In this Elder Law Minute, Wes Coulson shares his best advice about providing for young beneficiaries in your estate plan.
This is a season that is a lot about the excitement of giving gifts to children and seeing the excitement in their eyes, so maybe this is a good time to talk about providing for young people in your estate plan. It can be a good idea, but there can be some hazards to it. If somebody isn’t yet 18 years old, they can’t legally own money, and so if you’ve left money to them outright (share the estate specific amount,) it might be necessary to get a court guardianship to administer the money, and nobody wants to go through that.
Couple things that you can do:
You can specify that anything for them would be given to a custodian under a uniform transfers to minors act. If you do that, it’s an easy way of doing it – probably really good for smaller amounts and you can pick the age when it gets turned over to them as anywhere between 18 and 21. If you want to leave money for a younger person and it’s a larger amount of money, we suggest leaving their share through a trust. The advantage of that is that the money can be managed for their benefit until whatever age or ages you decide that they are old and wise enough to manage their own money. So that might be 18 or 21, it might be part at 21, part at 25, part at 30. Whatever that is, it’s up to you.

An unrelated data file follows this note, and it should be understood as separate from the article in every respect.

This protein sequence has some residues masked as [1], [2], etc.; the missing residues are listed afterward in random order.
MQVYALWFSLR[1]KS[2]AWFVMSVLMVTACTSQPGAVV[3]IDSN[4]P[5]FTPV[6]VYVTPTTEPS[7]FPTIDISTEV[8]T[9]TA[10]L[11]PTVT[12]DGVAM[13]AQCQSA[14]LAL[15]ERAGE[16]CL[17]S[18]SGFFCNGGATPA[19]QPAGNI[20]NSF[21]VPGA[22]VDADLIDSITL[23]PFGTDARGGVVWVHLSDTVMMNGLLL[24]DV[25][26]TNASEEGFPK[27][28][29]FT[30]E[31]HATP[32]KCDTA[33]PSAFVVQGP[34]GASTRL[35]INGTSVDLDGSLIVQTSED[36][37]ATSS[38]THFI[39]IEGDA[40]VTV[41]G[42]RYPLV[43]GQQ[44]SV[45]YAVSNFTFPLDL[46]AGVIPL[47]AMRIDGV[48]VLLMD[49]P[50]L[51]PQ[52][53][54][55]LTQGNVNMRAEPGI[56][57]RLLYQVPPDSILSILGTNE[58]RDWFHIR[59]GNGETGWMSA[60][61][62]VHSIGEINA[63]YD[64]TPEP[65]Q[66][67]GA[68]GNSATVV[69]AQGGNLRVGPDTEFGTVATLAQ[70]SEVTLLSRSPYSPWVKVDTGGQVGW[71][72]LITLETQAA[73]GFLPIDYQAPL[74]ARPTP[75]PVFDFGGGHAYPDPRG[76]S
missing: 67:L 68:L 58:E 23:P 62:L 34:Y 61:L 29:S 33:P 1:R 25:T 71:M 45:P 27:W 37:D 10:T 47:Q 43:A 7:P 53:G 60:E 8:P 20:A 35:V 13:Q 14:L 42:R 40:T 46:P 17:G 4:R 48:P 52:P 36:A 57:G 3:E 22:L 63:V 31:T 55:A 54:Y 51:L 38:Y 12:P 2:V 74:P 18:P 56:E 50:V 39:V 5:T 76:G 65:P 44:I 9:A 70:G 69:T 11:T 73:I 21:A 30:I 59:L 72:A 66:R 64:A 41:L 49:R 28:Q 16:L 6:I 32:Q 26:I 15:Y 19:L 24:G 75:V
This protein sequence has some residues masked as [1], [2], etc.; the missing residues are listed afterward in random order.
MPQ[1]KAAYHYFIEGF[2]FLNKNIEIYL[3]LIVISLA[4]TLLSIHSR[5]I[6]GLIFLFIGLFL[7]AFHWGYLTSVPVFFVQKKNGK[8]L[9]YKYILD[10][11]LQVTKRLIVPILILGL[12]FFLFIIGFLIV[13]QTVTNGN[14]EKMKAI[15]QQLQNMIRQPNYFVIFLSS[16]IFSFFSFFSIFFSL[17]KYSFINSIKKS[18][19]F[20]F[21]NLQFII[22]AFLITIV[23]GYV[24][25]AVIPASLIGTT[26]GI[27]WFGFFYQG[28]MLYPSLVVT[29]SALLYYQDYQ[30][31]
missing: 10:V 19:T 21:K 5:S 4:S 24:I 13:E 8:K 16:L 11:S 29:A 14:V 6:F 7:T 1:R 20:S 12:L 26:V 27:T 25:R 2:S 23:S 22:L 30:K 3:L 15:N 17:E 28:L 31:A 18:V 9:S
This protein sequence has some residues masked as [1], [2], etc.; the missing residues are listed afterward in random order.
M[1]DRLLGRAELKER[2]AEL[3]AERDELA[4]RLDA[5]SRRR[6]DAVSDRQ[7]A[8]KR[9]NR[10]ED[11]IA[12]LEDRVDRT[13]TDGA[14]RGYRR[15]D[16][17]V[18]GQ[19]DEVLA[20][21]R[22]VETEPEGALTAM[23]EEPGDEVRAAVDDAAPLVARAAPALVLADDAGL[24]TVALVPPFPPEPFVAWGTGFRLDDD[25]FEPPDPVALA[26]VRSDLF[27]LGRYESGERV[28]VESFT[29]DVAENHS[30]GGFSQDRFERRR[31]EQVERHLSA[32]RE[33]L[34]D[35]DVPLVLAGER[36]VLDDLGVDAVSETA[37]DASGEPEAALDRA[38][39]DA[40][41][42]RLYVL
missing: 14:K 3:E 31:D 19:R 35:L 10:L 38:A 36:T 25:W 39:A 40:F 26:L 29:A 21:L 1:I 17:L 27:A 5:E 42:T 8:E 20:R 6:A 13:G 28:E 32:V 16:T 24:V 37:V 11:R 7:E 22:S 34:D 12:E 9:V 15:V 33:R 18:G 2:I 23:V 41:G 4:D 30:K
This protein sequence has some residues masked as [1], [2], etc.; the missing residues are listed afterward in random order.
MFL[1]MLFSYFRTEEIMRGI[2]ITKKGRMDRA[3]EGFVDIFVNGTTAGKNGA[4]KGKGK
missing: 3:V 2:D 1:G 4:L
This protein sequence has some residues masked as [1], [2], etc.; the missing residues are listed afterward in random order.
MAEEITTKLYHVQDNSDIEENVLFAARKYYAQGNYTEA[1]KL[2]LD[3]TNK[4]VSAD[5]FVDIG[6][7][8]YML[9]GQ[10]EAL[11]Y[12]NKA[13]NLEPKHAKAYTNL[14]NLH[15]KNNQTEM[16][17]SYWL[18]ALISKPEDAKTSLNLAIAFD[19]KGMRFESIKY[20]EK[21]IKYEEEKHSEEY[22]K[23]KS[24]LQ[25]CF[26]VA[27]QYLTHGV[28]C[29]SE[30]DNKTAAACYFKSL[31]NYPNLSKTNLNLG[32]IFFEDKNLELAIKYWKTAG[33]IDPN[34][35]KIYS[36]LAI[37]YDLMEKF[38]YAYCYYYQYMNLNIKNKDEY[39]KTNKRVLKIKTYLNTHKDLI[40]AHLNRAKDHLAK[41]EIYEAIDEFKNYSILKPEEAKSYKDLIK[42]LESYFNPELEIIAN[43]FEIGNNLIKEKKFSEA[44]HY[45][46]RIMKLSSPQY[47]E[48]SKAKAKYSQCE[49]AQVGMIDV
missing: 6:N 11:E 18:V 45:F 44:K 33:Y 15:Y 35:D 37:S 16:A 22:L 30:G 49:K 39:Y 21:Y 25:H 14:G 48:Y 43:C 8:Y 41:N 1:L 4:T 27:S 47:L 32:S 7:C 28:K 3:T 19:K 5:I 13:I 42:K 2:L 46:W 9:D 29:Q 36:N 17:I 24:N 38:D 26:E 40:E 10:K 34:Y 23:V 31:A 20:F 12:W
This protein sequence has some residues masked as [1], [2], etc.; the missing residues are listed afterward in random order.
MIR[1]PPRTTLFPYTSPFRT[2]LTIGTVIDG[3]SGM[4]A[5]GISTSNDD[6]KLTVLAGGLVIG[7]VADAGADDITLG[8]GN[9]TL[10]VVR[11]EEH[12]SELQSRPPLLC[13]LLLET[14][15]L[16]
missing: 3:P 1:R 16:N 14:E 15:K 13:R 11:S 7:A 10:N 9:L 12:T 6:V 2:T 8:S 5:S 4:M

That doesn’t mean that they won’t benefit from the money until then. They’ll benefit from that money all along, it’s just the age or ages at which the decisions about how that money gets used, applied, and spent will be turned over from the older, wiser, trustee to the young beneficiary.
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Dent-Coulson Elder Law is dedicated to providing families in the St. Louis area with their Elder Law needs. Our practice areas include Asset Preservation Planning, Veterans Benefits, Medicaid Eligibility, Alzheimer’s Planning, Special Needs Planning, Estate Planning and more. We understand the financial challenges you may face as you and your loved ones grow older. At Dent-Coulson Elder Law, our clients’ well-being is our number one priority. For immediate help, call (618) 632-7000 (IL) or (314) 567-9292 (MO), or Contact Us and we will get in touch as soon as possible.